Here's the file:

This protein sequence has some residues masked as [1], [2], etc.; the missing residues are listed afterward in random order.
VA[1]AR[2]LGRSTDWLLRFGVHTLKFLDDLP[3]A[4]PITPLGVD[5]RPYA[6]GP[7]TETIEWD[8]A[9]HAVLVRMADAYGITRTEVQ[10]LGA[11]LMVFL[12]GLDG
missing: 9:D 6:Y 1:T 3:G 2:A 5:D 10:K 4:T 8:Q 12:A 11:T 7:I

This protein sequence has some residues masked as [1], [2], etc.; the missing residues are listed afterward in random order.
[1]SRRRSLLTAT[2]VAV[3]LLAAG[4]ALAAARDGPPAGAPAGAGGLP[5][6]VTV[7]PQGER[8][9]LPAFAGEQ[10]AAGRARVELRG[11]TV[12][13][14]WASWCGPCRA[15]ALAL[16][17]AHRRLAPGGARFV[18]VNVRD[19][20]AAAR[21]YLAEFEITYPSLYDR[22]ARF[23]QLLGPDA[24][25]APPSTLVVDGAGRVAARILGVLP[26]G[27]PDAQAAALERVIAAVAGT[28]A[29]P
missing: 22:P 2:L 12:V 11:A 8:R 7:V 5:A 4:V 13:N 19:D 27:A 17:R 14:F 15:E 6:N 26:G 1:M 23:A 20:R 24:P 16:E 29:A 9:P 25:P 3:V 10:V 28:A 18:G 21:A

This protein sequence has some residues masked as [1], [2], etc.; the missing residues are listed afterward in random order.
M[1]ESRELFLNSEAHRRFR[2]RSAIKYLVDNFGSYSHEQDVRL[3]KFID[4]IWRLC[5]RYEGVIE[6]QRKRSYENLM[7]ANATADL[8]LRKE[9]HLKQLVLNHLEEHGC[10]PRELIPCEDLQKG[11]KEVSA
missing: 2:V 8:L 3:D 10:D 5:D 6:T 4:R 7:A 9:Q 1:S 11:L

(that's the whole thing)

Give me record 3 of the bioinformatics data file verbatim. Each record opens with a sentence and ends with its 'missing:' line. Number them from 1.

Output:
This protein sequence has some residues masked as [1], [2], etc.; the missing residues are listed afterward in random order.
M[1]ESRELFLNSEAHRRFR[2]RSAIKYLVDNFGSYSHEQDVRL[3]KFID[4]IWRLC[5]RYEGVIE[6]QRKRSYENLM[7]ANATADL[8]LRKE[9]HLKQLVLNHLEEHGC[10]PRELIPCEDLQKG[11]KEVSA
missing: 2:V 8:L 3:D 10:D 5:D 6:T 4:R 7:A 9:Q 1:S 11:L